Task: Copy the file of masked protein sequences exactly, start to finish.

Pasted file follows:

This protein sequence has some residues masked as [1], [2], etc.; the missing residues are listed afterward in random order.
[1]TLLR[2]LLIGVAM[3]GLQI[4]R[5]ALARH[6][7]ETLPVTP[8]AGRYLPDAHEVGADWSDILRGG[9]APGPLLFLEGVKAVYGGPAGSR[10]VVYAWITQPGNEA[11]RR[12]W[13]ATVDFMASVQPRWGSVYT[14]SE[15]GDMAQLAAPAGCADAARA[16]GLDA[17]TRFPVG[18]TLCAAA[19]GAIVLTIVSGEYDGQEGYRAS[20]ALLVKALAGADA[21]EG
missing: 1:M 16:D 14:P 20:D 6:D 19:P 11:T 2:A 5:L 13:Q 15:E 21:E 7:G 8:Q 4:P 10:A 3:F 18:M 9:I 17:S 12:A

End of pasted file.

This protein sequence has some residues masked as [1], [2], etc.; the missing residues are listed afterward in random order.
[1]TLLR[2]LLIGVAM[3]GLQI[4]R[5]ALARH[6][7]ETLPVTP[8]AGRYLPDAHEVGADWSDILRGG[9]APGPLLFLEGVKAVYGGPAGSR[10]VVYAWITQPGNEA[11]RR[12]W[13]ATVDFMASVQPRWGSVYT[14]SE[15]GDMAQLAAPAGCADAARA[16]GLDA[17]TRFPVG[18]TLCAAA[19]GAIVLTIVSGEYDGQEGYRAS[20]ALLVKALAGADA[21]EG
missing: 1:M 16:D 14:P 20:D 6:D 19:P 11:T 2:A 5:L 13:Q 15:E 21:E 7:G 8:Q 4:P 10:A 3:F 18:M 9:I 17:S 12:A